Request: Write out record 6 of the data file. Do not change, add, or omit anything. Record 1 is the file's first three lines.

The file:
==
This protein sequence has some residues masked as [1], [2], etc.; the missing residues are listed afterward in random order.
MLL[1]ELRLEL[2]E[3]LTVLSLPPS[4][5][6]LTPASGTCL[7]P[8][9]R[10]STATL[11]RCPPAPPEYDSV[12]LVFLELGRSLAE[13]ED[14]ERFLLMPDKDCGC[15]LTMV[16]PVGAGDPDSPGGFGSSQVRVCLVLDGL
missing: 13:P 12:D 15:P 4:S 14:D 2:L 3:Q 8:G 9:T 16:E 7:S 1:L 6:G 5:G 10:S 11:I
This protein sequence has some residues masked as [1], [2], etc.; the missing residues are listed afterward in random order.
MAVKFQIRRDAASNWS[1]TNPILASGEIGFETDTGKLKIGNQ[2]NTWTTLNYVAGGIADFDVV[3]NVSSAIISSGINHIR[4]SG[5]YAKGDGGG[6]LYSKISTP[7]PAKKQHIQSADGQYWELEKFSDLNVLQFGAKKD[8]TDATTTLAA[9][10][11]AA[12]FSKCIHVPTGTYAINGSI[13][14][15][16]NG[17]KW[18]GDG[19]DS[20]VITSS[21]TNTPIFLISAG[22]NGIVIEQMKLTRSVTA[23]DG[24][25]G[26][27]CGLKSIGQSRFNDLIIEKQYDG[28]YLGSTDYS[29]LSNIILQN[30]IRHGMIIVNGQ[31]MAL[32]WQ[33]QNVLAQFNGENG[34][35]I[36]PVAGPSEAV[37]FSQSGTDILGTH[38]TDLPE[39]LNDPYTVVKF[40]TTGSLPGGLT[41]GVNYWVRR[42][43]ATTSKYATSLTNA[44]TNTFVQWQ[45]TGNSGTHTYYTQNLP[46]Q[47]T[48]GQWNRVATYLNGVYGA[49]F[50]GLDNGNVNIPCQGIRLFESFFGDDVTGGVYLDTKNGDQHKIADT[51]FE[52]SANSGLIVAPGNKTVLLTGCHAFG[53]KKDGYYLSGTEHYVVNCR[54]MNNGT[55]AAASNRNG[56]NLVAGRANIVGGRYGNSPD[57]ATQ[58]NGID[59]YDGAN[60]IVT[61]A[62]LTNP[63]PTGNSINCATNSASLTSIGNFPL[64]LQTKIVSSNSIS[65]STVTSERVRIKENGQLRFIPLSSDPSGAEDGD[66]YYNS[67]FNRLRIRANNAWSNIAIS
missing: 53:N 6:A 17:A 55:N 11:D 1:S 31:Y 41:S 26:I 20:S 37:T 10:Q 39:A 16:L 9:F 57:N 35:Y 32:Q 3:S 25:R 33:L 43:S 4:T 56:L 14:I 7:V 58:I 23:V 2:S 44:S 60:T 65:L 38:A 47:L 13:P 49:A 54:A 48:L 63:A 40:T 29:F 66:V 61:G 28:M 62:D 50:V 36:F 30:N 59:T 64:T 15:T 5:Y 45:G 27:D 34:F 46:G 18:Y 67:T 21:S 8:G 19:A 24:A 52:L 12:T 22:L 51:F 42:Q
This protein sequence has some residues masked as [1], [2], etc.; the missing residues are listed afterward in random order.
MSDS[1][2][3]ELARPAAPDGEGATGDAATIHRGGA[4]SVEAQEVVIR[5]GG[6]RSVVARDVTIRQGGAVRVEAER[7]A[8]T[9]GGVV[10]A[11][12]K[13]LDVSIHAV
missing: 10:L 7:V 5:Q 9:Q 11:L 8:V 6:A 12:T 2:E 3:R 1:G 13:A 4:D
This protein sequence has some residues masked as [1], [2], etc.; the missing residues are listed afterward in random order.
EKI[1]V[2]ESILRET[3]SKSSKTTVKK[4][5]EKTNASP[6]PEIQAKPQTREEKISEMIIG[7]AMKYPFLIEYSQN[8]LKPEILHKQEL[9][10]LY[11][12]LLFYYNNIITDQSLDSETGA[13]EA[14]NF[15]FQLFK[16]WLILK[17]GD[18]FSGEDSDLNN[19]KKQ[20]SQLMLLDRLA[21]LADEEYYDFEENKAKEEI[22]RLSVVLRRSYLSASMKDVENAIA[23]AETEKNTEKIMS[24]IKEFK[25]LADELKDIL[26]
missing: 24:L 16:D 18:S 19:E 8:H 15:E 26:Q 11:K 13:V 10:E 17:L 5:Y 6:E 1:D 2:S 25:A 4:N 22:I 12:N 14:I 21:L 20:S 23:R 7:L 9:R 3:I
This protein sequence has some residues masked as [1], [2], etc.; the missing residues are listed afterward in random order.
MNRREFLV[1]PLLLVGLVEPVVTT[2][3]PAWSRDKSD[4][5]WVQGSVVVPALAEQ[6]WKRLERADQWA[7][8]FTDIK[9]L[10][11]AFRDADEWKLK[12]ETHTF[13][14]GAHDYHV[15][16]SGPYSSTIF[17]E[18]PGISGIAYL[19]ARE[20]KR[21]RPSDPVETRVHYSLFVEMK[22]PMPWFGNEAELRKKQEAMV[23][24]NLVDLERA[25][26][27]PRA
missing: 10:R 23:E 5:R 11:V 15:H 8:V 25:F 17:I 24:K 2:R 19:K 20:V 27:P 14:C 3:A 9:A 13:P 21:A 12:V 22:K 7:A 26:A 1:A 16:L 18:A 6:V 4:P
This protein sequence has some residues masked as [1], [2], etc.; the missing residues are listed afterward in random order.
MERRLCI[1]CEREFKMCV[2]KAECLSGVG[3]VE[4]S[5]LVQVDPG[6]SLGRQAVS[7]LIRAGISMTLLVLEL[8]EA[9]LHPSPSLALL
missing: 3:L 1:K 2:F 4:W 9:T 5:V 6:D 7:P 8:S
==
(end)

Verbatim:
This protein sequence has some residues masked as [1], [2], etc.; the missing residues are listed afterward in random order.
MERRLCI[1]CEREFKMCV[2]KAECLSGVG[3]VE[4]S[5]LVQVDPG[6]SLGRQAVS[7]LIRAGISMTLLVLEL[8]EA[9]LHPSPSLALL
missing: 3:L 1:K 2:F 4:W 9:T 5:V 6:D 7:P 8:S